Grass-fed beef is still full of saturated-fat, cholesterol and growth hormones. It may be true that beef from cattle who are fed grass is somewhat better for your health than meat from animals who live their entire lives confined on feed-lots. However, eating a plant-based diet is even better for your health.  We’ve known for years that beef consumption is linked to the major killers: cancer and heart-attack. Furthermore, it’s a myth that beef from grass-fed cattle does not contain hormones. It is common knowledge that all animal products contain hormones, but you might be surprised to hear that grass-fed beef can also contain added artificial hormones. A short time before being slaughtered, grass-fed cattle are often fatten-up with by being fed corn, soy, and given unnatural growth hormones. If you eat meat, those hormones go right into your body.Read more:

          • You have it wrong, the myth is “a vegetarian diet is better for you”, and “animal products will kill you”. Seriously, get your facts straight.

      • Pegkev

        Raising animals for food, especially cattle, is one of the leading causes of global climate change. In 2006, the UN release a study called Livestock’s Long Shadow which made the point that raising animals for food is the largest contributor to global climate change. The biggest environmental problem with raising animals for food is the greenhouse gases that they produce–methane and carbon dioxide. Feeding cattle grass instead of corn or soy is somewhat of a reduction of resources, but does not address the issue of greenhouse gases. It does not matter whether the cattle are located on a giant mega-factory-farm or on a small farm in Central Massachusetts, each cow still produce a huge amount of greenhouse gases.Read more:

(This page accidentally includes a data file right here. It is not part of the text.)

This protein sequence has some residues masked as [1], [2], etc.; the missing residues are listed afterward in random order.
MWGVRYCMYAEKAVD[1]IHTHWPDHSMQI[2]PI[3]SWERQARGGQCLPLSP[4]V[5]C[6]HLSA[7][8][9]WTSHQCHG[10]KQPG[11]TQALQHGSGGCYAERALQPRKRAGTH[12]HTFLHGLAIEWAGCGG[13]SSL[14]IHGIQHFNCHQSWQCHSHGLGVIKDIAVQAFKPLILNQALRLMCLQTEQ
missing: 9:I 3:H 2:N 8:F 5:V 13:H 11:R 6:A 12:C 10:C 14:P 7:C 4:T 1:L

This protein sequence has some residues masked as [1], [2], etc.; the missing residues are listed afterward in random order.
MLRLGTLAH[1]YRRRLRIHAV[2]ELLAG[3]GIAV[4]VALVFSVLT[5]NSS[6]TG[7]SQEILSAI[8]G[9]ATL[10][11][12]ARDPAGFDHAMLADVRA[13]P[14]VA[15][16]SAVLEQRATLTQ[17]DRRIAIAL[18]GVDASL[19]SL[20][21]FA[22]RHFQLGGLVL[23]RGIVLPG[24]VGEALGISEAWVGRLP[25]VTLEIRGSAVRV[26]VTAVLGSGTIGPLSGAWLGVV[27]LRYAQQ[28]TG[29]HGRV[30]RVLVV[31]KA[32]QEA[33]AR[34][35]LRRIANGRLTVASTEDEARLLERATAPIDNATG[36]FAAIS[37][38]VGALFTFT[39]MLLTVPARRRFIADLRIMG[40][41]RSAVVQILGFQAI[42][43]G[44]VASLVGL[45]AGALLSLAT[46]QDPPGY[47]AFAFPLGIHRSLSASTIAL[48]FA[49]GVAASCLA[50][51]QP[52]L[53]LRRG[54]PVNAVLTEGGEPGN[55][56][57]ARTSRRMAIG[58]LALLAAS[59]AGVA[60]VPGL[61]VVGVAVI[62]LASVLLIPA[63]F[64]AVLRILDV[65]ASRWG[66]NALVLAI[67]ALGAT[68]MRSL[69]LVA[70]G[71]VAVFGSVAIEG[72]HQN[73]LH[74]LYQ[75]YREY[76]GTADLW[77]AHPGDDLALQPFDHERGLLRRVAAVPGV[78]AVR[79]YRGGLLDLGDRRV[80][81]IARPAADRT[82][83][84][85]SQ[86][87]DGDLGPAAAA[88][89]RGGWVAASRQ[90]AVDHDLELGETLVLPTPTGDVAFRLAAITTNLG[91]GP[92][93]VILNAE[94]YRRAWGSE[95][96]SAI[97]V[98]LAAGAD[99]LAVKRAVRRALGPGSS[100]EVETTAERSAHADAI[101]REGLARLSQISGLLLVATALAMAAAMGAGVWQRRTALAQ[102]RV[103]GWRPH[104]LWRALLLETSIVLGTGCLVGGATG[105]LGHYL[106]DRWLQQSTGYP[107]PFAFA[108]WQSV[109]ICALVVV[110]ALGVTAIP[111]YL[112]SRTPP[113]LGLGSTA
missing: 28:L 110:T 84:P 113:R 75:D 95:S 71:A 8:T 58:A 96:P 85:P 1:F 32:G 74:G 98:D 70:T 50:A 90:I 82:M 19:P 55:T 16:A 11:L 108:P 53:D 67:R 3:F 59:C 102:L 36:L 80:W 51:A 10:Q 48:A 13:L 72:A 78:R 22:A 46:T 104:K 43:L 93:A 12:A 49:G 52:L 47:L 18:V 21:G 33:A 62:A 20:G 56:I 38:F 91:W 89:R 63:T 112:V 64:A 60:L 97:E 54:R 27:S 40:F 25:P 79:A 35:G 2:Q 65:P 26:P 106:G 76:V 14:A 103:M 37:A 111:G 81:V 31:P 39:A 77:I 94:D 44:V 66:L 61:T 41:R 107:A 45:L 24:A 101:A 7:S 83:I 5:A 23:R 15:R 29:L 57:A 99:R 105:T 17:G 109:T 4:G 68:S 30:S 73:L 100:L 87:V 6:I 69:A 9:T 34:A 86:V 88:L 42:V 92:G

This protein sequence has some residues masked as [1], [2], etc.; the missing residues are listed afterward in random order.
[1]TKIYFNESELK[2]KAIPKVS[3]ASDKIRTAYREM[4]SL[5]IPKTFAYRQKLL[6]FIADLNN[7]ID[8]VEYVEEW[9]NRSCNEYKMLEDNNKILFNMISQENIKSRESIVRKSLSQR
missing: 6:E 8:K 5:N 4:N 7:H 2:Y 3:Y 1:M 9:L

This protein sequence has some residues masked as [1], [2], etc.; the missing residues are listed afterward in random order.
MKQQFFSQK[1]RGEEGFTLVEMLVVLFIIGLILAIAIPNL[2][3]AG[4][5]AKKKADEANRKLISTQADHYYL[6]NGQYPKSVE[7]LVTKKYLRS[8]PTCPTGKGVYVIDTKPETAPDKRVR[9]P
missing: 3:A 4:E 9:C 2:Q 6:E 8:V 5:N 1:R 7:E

• Louisa Tu

    It’s interesting to hear about the butcher shops and promoting the use of entire animals. Your guests should also look into minority cultures and recipes. As an Asian woman in San Francisco, I’m accustomed to eating ox tail soup, soy sauce pig ears, chicken feet, beef tendon noodle soup, and beef tongue sandwiches. And you can find these types of dishes at local restaurants. It would be encouraging to educate your consumers that these parts are delicious and aren’t just for the dogs.

  • Dennis

    What’s name of butcher shop on Cortland in S.F.?

    Thank you.

    • a listener

      It’s listed above in the guest bios: Avedano’s Holly Park Market.

  • Ccarney

    could you please repeat the local appearances that jessica and joshua are making?  thanks–

  • Doggydetail

    I do bbq I’ve done competitions & done well. I am looking for a local contact since switching a more sustainable life. I’d also LOVE to take a trimming class… It takes hours to properly trim a brisket for competition & I’m looking for tips & tricks

  • guest

    After listening to this show I am thinking of becoming a vegetarian.

  • E-pattycake

    Please repeat where and when you will be in Napa.  Thank you.

  • Emunah Hauser

    Berkeley is slated to get an artisan butcher shop later this year, one
    that’ll trot out a variety of sustainably raised whole beasts. The Local Butcher Shop hopes to launch in early September, in the old Red Hanger Kleaners at 1600 Shattuck, on the Cedar Street side of the complex, just behind Crepevine, and staring smack into the parking lot of Andronico’s. The proprietors: current Chez Panisse cook and Oliveto alum Aaron Rocchino and his wife, Monica, an account exec at Emeryville’s Paula LeDuc Fine Catering.

    They’ll be breaking down whole animals almost exclusively.

  • Pegkimo

    The truth behind meat production:

  • Shelley

    My question is why a program in SF only has one person from San Francisco and 2 people from New York. There are many restaurants in SF and the East Bay that get in whole animals and butcher them, using every part the the animal. Nopa, A16, Incanto, Chez Panisse, Oliveto, just to name a few. There are also many excellent butcher shops in the Bay Area. Fatted Calf in San Francisco and Napa, and Marin Sun Farms in Oakland are both fabulous.

Sponsored by

Become a KQED sponsor